Author did an amazing job of telling the history of this era in such an engagingwayThis book reads like an exciting adventure taleI loved all the interesting facts it is filled withIt is also very thoroughI especially enjoyed learning about 'why' oxen were the preferred animals to pull the wagonsas opposed to horses and even mulesMakes me wish I had the pleasure of ever knowing a team of oxen or even one oxbut I have never even seen oneI also appreciated the info about how helpful the Indians often were instead of the usual BSdenigrating themSo much interesting information hereit surprised me how much I enjoyed reading this big bookOnly one complaintI wish the author had included a chapter on what the emigrants thought of Californiaand described it as well as he did OregonHopefully the next book will cover thatI always wondered what they thought of such a drastically different landscapeflora and fauna and the earthuakesHighly recommended for anyone interested in the history of this era


  4. Jean Jean says:

    My newest obsession is with the OregonCalifornia Trail in large part due to the review of this book in the Atlantic a few months back My obsession actually started about 20 years ago with by Lillian Schlissel The journeys were a defining time in America's history and Will Bagley tells the story in a fascinating way He begins with an eagle's eye view of the trail which for me made it seem much real The stories about the people who blazed the trail and those who followed are fascinating The only reason I gave this book 4 stars instead of 5 is that he tends to go on and on with some sections about minor facts If you want to know about the OregonCalifornia trail this book is the best to start with It was expensive at 45 and I couldn't find it at my library but I did not regret the cost and it deserves a prominent place in my non fiction library So Rugged and Mountainous is the first of four volumes I can't wait for the next installment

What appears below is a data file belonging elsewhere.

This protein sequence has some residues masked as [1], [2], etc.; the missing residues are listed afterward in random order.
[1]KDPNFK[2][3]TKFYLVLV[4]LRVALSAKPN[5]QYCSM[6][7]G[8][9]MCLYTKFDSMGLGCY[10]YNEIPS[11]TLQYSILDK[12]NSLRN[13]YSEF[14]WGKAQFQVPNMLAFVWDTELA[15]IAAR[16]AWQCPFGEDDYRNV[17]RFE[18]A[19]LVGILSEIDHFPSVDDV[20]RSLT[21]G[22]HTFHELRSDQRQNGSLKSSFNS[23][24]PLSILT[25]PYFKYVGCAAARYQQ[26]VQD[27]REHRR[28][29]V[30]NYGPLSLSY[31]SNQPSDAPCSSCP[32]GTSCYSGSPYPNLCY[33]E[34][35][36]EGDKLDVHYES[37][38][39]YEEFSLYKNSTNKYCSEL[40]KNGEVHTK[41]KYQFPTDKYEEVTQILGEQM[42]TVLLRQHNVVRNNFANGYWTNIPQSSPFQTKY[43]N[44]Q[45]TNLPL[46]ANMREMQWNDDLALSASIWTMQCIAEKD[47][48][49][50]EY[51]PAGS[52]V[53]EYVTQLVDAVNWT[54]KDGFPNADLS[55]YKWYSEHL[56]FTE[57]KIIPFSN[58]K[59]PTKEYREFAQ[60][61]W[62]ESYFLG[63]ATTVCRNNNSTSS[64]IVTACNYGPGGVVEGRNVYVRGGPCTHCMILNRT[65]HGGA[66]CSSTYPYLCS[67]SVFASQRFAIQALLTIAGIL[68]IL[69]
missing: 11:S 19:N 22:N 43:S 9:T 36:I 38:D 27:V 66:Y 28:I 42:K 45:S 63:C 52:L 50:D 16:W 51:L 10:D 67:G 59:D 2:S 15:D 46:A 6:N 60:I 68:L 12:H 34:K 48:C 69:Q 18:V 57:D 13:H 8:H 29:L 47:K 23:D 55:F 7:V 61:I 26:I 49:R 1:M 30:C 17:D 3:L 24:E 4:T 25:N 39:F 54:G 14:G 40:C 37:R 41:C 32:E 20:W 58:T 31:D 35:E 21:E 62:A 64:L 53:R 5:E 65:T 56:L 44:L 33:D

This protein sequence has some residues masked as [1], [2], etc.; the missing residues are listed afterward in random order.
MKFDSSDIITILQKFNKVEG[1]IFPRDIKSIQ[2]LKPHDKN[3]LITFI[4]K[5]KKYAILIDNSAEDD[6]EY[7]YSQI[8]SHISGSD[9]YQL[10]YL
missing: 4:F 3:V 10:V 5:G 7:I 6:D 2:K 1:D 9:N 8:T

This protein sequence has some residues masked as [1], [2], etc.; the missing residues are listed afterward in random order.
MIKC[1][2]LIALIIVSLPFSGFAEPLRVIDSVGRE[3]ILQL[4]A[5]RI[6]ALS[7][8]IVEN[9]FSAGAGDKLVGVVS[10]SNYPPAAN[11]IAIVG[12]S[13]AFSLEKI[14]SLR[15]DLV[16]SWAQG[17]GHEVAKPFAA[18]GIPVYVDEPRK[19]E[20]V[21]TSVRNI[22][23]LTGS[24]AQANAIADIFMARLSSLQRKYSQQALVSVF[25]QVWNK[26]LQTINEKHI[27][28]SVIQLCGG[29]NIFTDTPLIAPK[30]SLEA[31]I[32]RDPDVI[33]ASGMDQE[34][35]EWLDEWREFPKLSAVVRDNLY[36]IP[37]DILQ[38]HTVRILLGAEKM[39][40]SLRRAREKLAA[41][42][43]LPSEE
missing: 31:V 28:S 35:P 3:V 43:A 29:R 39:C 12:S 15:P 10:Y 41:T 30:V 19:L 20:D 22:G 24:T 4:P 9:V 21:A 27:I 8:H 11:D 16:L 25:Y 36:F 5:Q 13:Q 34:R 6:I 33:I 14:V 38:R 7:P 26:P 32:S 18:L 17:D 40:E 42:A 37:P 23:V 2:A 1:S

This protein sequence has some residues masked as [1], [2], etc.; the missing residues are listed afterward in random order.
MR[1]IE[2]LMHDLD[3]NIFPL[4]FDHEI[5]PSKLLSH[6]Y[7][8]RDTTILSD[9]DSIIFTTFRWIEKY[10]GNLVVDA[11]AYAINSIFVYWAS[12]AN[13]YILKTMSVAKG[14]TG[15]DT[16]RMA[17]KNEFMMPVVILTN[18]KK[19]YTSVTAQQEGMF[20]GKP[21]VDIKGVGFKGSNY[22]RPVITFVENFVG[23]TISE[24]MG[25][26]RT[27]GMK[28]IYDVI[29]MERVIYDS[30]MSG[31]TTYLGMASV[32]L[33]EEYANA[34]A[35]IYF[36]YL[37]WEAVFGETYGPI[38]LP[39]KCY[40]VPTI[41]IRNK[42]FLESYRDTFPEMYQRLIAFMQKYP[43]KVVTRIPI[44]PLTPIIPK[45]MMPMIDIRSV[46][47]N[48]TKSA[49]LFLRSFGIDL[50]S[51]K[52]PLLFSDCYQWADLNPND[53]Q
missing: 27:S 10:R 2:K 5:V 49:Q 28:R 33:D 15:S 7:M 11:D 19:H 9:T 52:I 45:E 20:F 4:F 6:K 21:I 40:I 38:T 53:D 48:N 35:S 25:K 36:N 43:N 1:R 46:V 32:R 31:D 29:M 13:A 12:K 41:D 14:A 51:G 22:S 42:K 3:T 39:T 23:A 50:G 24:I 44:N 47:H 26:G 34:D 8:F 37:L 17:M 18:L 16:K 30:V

5. K.A. Krisko K.A. Krisko says:

    I picked up this book along with three others after a review in High Country News It was the third I read after Hard Road West Meldahl and The Plains Across Unruh After the background I got from those two books this book was an easy read It's very comprehensive and I'd probably recommend it as the one book to read about this time period in western history Bagley hits on topics lots of other people ignore pass over or don't know about and presents a very balanced view of the different people western emigration affected and their motivations and backgrounds He uses many of the same illustrations as Meldahl and Unruh but also some others It appears to be exhaustively researched I will re read it soon and look forward to the rest of the series I believe there are two to come


  6. Tom Tom says:

    Very enjoyable history of the pioneers that traveled westward in search of a better life I also like the fact that the author includes the Native Americans who were there first A great read if you love the history of the Old West and the OregonCalifornia trails


  7. Gaylord Dold Gaylord Dold says: